S. Silbey

21A.819 Qualitative Research Methods

Prereq: Permission of instructor
G (Fall)
3-6-3 units

Training in the design and practice of qualitative research. Organized around illustrative texts, class exercises, and student projects. Topics include the process of gaining access to and participating in the social worlds of others; techniques of observation, fieldnote-taking, researcher self-monitoring and reflection; methods of inductive analysis of qualitative data including conceptual coding, grounded theory, and narrative analysis. Discussion of research ethics, the politics of fieldwork, modes of validating researcher accounts, and styles of writing up qualitative field research.

G. Jones

21A.829[J] Ethnography

Same subject as STS.360[J]
Prereq: Permission of instructor
Acad Year 2020-2021: G (Fall)
Acad Year 2021-2022: Not offered

3-0-9 units

See description under subject STS.360[J]. Preference to HASTS students; open to others with permission of instructor.

M. Fischer

21A.859[J] Social Theory and Analysis

Same subject as STS.250[J]
Prereq: None
G (Spring)
3-0-9 units

Major theorists and theoretical schools since the late 19th century. Marx, Weber, Durkheim, Bourdieu, Levi-Strauss, Geertz, Foucault, Gramsci, and others. Key terms, concepts, and debates.

M. Fischer

Independent Study, Special Subjects, and Thesis

21A.901 Independent Study in Anthropology

Prereq: Two subjects in Anthropology
U (Fall, IAP, Spring, Summer)
Units arranged
Can be repeated for credit.

Opportunity for independent study, guided research, practicum, or field work under regular supervision by a faculty member. Projects require prior approval of the instructor and Head of the Anthropology Program. Normal maximum is 6 units; exceptional 9- or 12-unit projects occasionally approved.

Consult Program Head

21A.902 Independent Study in Anthropology

Prereq: Two subjects in Anthropology
U (Fall, IAP, Spring, Summer)
Units arranged
Can be repeated for credit.

Opportunity for independent study, guided research, practicum, or field work under regular supervision by a faculty member. Projects require prior approval of the instructor and Head of the Anthropology Program. Normal maximum is 6 units; exceptional 9- or 12-unit projects occasionally approved.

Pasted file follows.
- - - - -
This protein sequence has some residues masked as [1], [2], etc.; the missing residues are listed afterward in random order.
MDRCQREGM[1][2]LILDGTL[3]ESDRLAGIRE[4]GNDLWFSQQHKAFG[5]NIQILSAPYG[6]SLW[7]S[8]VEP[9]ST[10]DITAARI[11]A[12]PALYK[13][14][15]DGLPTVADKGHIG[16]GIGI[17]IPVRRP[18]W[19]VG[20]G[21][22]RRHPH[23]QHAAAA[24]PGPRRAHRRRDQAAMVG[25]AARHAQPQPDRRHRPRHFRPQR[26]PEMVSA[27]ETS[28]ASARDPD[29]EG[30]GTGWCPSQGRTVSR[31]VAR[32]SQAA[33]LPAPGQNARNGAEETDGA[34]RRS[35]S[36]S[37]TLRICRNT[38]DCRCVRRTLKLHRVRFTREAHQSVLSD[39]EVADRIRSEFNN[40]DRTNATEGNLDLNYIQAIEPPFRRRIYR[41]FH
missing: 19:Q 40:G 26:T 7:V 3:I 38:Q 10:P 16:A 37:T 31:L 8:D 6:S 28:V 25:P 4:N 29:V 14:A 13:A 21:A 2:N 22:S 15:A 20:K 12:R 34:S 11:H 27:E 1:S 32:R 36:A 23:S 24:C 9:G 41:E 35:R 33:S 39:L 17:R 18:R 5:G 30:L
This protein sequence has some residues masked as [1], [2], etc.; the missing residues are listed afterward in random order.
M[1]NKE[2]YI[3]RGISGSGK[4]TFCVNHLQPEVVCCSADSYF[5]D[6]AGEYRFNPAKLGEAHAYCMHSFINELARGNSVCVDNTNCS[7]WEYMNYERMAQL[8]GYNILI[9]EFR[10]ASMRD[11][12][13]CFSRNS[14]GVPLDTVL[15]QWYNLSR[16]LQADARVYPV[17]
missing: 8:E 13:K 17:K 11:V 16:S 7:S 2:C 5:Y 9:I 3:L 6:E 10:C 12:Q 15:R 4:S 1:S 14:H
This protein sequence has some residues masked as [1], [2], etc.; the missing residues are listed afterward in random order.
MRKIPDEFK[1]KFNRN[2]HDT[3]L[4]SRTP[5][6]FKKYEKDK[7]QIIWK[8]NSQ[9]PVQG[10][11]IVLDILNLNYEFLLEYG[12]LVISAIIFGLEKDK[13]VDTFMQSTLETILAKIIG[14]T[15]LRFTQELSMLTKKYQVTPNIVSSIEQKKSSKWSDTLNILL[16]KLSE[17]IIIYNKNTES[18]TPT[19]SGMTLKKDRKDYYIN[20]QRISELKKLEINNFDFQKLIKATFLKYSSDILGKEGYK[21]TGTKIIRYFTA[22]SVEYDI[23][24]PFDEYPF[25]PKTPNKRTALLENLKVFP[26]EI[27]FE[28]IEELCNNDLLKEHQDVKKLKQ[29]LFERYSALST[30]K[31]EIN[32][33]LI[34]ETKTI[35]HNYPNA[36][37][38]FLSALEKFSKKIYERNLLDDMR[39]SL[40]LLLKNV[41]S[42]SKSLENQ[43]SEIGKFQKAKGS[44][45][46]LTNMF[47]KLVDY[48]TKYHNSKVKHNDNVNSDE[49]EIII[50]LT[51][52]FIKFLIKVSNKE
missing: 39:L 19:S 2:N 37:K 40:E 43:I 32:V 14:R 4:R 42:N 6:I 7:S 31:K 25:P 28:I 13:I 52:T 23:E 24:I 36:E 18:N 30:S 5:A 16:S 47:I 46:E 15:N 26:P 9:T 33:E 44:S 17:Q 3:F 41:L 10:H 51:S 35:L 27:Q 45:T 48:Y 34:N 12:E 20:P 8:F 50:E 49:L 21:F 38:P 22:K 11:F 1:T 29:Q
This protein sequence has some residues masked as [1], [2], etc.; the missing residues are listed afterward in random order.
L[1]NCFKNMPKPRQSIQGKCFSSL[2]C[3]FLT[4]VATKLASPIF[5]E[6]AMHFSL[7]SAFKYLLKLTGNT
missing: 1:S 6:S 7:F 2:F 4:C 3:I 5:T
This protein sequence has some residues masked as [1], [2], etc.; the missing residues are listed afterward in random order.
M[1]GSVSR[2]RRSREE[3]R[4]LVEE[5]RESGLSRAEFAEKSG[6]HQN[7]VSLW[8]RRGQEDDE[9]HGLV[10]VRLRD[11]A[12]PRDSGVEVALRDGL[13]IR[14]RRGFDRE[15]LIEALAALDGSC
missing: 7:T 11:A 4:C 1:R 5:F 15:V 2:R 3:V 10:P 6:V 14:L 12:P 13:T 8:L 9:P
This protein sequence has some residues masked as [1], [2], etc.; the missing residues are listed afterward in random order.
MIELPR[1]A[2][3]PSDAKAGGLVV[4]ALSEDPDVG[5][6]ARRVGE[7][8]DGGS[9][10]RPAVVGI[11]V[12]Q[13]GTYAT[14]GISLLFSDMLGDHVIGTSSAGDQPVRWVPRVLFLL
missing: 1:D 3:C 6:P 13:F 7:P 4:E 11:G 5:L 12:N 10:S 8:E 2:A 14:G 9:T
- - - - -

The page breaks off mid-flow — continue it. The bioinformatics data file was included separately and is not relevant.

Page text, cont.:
Consult Program Head

21A.929 Graduate Independent Study

Prereq: None
G (Fall, IAP, Spring, Summer)
Units arranged
Can be repeated for credit.

Opportunity for study or projects at an advanced level with an Anthropology faculty member.

Consult Program Head

21A.939 Graduate Independent Study

Prereq: None
G (Fall, IAP, Spring, Summer)
Units arranged
Can be repeated for credit.

Opportunity for study or projects at an advanced level with an Anthropology faculty member.

Consult Program Head

21A.949 Graduate Independent Study

Prereq: None
G (Fall, IAP, Spring, Summer)
Units arranged
Can be repeated for credit.

Opportunity for study or projects at an advanced level with an Anthropology faculty member.

Consult Program Head

21A.950 Teaching Anthropology

Prereq: None
G (Fall, Spring)
Units arranged [P/D/F]
Can be repeated for credit.

For qualified graduate students serving as either a teaching assistant or instructor for subjects in Anthropology. Enrollment limited by availability of suitable teaching assignments.

Staff

21A.S01-21A.S02 Special Subject in Anthropology

Prereq: None
Acad Year 2020-2021: Not offered
Acad Year 2021-2022: U (Fall)

Units arranged

Seminar or lecture on a topic in anthropology that is not covered in the regular curriculum.

Staff

21A.S10-21A.S11 Special Graduate Subject in Anthropology

Prereq: None
Acad Year 2020-2021: Not offered
Acad Year 2021-2022: G (Fall, IAP, Summer)

Units arranged

Seminar or lecture on a topic in anthropology that is not covered in the regular curriculum.

Staff

21A.THT Anthropology Pre-Thesis Tutorial

Prereq: None
U (Fall, IAP, Spring, Summer)
Units arranged
Can be repeated for credit.

Students writing a thesis work with an advisor to develop research topics, review relevant research and scholarship, frame research questions, choose an appropriate methodology for data collection and analysis, and draft the introductory and methodology sections of their theses. Includes substantial practice in writing (with revision) and oral presentations.

Consult Program Head

21A.THU Undergraduate Thesis in Anthropology

Prereq: 21A.THT
U (Fall, IAP, Spring, Summer)
Units arranged
Can be repeated for credit.

Completion of work on the senior major thesis under supervision of a faculty thesis advisor. Includes oral presentation of thesis progress early in the term, assembling and revising the final text, and a final meeting with a committee of faculty evaluators to discuss the successes and limitations of the project.

Staff

21A.UR Undergraduate Research

Prereq: None
U (Fall, IAP, Spring, Summer)
Units arranged [P/D/F]
Can be repeated for credit.

Individual participation in an ongoing research project. For students in the Undergraduate Research Opportunities Program.

Staff

21A.URG Undergraduate Research

Prereq: None
U (Fall, IAP, Spring, Summer)
Units arranged
Can be repeated for credit.

Individual participation in an ongoing research project. For students in the Undergraduate Research Opportunities Program.

Staff